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TIPFLATION: Economist Sean Snaith explains how inflation impacts tips

Square Stand at a coffee shop tuning an iPad into a point-of-sale system.
Square Stand at a coffee shop tuning an iPad into a point-of-sale system.

Some restaurants in Central Florida are trying to stay afloat without raising food prices or cutting staff by charging customers a 20% service fee.

For example, recently a pizza restaurant in Brevard County announced this change.

Unlike a tip, a service fee is not optional.

Sean Snaith, director of theInstitute for Economic Forecasting at the University of Central Florida, explains how inflation is impacting the way we tip.

Listen to the full conversation in the player above.

Sean Snaith is the director at the Institute for Economic Forecasting at the University of Central Florida.
Sean Snaith is the director at the University of Central Florida's Institute for Economic Forecasting

Service Fee vs Tip

According to the IRS, service fees are non-tip wages paid to the employee, which some employers keep a portion of the service charge. They are not optional and the percentage is set by the company.

Meanwhile, tips are described as optional discretionary payments determined by the customer.

Sean Snaith said some restaurants are utilizing service fees as a way to deal with persistent inflation and continue to recover from the COVID-19 pandemic.

"I think what we've seen in recent years because of higher minimum wages in different places around the country, and then more recently the tightness in the labor market, and the difficulty many places are finding get staff is that there's been some more experimentation."

Snaith said one of the objections to service fees is that it's not determined by the quality of service customers receive.

"Substituting service fees, instead of having tips, is that there's no way to reward or send a message when service wasn't up to par or service was above and beyond."

He adds that substitution could lead to a lack of incentives among employees to go above and beyond.

"When you start disassociating incentives from behavior, then don't be surprised that behavior changes. This is one of the greatest sources, in my mind of sort of economic fallacies is this fact that the rules of the game determine how players play the game."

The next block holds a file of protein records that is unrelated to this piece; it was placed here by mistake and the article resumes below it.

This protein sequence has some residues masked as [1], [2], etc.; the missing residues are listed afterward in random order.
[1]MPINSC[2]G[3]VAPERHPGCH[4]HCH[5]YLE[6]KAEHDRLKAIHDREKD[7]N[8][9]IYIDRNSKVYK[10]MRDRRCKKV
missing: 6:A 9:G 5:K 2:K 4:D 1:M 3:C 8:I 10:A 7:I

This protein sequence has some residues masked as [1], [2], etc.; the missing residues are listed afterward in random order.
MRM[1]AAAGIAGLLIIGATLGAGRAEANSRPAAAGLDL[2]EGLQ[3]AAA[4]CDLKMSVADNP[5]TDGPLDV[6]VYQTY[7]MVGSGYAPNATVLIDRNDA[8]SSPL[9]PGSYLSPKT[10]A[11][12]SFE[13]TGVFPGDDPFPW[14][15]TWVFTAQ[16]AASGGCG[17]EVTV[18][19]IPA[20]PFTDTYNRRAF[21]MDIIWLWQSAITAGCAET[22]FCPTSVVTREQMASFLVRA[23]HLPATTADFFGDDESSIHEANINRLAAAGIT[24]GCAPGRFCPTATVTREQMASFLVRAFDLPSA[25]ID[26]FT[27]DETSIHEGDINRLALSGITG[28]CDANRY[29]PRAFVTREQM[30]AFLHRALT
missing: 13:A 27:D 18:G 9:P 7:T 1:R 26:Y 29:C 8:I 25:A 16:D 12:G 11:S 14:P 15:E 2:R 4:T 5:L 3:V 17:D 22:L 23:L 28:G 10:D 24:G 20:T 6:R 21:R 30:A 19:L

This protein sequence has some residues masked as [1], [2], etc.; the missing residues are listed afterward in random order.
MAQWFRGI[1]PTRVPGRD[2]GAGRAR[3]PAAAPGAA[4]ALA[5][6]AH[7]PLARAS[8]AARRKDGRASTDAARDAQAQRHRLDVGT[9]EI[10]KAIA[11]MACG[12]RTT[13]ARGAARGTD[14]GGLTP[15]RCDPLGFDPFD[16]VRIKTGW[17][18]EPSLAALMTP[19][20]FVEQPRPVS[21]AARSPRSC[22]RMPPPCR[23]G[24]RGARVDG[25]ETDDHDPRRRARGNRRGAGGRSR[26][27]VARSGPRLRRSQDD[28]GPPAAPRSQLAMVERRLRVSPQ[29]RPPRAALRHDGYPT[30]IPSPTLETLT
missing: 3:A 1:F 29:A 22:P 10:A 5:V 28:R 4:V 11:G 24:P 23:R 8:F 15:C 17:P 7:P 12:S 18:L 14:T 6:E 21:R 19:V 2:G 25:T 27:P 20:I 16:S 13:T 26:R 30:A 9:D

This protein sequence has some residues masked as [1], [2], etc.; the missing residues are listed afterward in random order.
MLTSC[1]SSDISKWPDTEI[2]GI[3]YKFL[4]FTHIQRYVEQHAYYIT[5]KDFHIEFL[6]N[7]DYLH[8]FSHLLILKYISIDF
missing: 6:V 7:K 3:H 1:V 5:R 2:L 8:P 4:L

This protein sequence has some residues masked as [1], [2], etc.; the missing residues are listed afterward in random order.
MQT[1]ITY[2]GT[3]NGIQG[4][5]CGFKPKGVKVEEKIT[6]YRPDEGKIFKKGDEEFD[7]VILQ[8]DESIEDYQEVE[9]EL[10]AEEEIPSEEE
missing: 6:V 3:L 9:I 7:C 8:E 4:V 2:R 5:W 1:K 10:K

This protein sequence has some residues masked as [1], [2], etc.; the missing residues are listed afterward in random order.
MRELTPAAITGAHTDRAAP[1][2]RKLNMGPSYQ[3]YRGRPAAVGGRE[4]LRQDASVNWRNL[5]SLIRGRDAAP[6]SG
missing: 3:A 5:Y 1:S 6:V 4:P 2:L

Until the Federal Reserve can reduce inflation, Snaith said restaurants will continue to balance giving customers a good experience while dealing with higher food costs and employee retention.

Counter Service Tipping

Have you ever used your credit card to pay for a coffee or fast-food at a counter and been prompted for a tip at the end?

If you answered 'yes,' you're not alone.

Customers are being asked to leave a tip, often starting at 18%, as more business move to digital payment methods.

"I think one of the drivers there has been the payment services. The companies that these establishments use," said Snaith. "They get paid based on the size of the transaction. So by adding a tip to your bill, that means they're going to get a higher fee for that transaction."

He adds that counter service tipping is also a way businesses can attract and retain employees during a tight labor market.

However, Snaith said for the consumer it's another form of rising cost of living.

"These trips to these establishments now costs more because of service fees, or because of newly added tips that weren't part of the equation a few years ago."

With that being said, Snaith is unsure how much further the minimum of 18% can be pushed.

"I think there's limits here to how much they can push," he said. "If you're going up to a counter in a fast-food type restaurant, you're there because of the price point and tacking on 30% drastically alters what you're paying for that food."

When Should You Tip?

As consumer continue to get prompted for tips at counter services and deal with service fees at some restaurants, it has some wondering when they should leave a tip.

Snaith said it's a personal preference, but it could feel uncomfortable for some.

"At some of these establishments, there's a big giant screen that is in full view of everybody in line behind you, and your input is there. And so there's sort of a shame element to that."

After a brief stint as Morning Edition Producer at The Public’s Radio in Rhode Island, Talia Blake returned to Central Florida Public Media. She is a graduate of the University of Central Florida with degrees in both Broadcast Journalism and Psychology. While at UCF, she was an intern for Central Florida’s public affairs show, Intersection. She joined on as Morning Edition Host in 2019. In 2022, Ms. Blake was appointed to the Florida Association of Broadcast Journalist’s board of directors.
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